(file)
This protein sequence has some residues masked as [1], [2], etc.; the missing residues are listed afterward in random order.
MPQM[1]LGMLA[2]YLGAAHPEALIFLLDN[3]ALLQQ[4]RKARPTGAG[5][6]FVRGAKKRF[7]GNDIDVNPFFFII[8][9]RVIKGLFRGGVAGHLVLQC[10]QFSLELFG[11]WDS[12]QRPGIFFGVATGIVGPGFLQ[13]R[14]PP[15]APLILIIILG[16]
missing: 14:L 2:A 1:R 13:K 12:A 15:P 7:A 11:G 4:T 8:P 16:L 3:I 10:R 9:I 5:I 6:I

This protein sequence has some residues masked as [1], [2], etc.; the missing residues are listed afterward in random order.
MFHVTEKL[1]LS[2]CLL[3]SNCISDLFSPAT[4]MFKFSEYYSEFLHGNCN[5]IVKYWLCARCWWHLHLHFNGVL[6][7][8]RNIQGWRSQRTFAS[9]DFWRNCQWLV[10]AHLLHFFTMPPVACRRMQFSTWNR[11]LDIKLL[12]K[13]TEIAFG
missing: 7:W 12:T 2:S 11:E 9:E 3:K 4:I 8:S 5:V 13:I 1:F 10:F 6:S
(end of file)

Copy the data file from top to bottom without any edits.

This protein sequence has some residues masked as [1], [2], etc.; the missing residues are listed afterward in random order.
MPQM[1]LGMLA[2]YLGAAHPEALIFLLDN[3]ALLQQ[4]RKARPTGAG[5][6]FVRGAKKRF[7]GNDIDVNPFFFII[8][9]RVIKGLFRGGVAGHLVLQC[10]QFSLELFG[11]WDS[12]QRPGIFFGVATGIVGPGFLQ[13]R[14]PP[15]APLILIIILG[16]
missing: 14:L 2:A 1:R 13:K 12:A 15:P 7:A 11:G 4:T 8:P 16:L 3:I 10:R 9:I 5:I 6:I

This protein sequence has some residues masked as [1], [2], etc.; the missing residues are listed afterward in random order.
MFHVTEKL[1]LS[2]CLL[3]SNCISDLFSPAT[4]MFKFSEYYSEFLHGNCN[5]IVKYWLCARCWWHLHLHFNGVL[6][7][8]RNIQGWRSQRTFAS[9]DFWRNCQWLV[10]AHLLHFFTMPPVACRRMQFSTWNR[11]LDIKLL[12]K[13]TEIAFG
missing: 7:W 12:T 2:S 11:E 9:E 3:K 4:I 8:S 5:V 13:I 1:F 10:F 6:S